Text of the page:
John described it as the most obvious thing to be able to say hello to his father after he died
John, pictured with the Hampden bomber from his father's squadron, says his father lived through his mother's stories for him and described him as "a wonderful, bright, happy spirit."
On the way back to base, the wing of his plane hit a barrier balloon near the Felixstowe docks and crashed into a mill. All four men on board were killed.
& # 39; June 1940 & # 39 ;: a poem by Norah Watts
A reminder of the shoulders
Carry lightly, bravely,
The tunic blue.
The roar of the squadrons was already booming
At our last farewell.
For food? Sylt?
The marshalling yards in Ham?
The joking voice
The delicate closure
Not changed a bit.
His heart beat warmly against mine
For seconds longer.
The strong hand gathered and pressed me firmly against the dear, familiar blue Serge.
Hold it especially tight
The atom in me on the
We pinned such hope and love
A brother or a sister?
I watched the beautiful back
Walk with grace and speed.
Never look back
June smelled fragrant in summer.
I watched him down the hill
My life contained
Under this tunic.
The feed cap was lightly in position;
The four-line cuff.
Before early summer
Over the Belgian bridges
He was fighting desperately with his crew
His son John was born eight months later to his wife Norah, who was ordered by Joseph not to attend his funeral because "there would be nothing to say goodbye to."
John speaks to History Hit and says, “He was always a wonderful, bright, happy ghost to me because our mother conjured him up all along.
“He lives for me through all these wonderful stories. He was that great, roaring person yelling into the room and taking over. & # 39;
John says his mother never fully recovered and lost "the love of her life." She managed to turn her back on the RAF and his side of the family when Joseph was killed.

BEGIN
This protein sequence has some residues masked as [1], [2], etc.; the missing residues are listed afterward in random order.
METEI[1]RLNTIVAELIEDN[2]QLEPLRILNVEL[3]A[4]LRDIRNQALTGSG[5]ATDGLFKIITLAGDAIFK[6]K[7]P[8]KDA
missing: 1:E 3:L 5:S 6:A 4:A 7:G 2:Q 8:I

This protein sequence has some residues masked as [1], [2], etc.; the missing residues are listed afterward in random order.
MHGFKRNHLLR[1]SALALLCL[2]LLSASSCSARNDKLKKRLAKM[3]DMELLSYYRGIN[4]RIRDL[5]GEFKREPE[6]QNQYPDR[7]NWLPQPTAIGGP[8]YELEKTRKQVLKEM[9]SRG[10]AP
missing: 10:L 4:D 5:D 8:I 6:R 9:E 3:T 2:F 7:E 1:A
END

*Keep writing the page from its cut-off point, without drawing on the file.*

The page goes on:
She also wrote many poems about the war and the grief that followed.
He added, “I have turned all of my teachers, male ones, into fathers. I had very good relationships with my teachers, I was lucky.
"And they understood because they were all the war generation and were ready to be pretty fatherly, I think."
John says the fact that his mother turned her back on Joseph's family is a big part of his search for answers and that despite 80 years since his father's death, the grief is "always there".
After Joseph's death, the family immediately moved from Lincolnshire to London.
John's search for answers led him to the RAF Museum in Cosford, where he had managed to track down one of the few remaining Hampden bombers only to find out that it was actually flying in his father's squadron.
Describing why he wanted to see the plane, John said, “I think it has to do with what my father means to me and what it's like not to have a father.
“It has to do with this very strange situation, knowing someone very well and being very proud of them, but not having any tangible connections to them, apart from the little mementos and all my mother's stories.
"It's not entirely closed, but I've wanted to see it all my life."
When he entered the hangar and saw the plane for the first time, John was overwhelmed with emotion.
He put his hand on the pilot's seat and said, "This is the next one I'll ever be to my father." It was comforting to know that he died doing something he loved.
& # 39; He loved it – he was in his element. He was really a speed dealer.
"He was the opposite of his son who was sitting here, very technical, very good at math and an all-round athlete, and he just loved the speed," said John.
Describing the experience as "very moving," he added, "It's next to be able to say hello to your own father."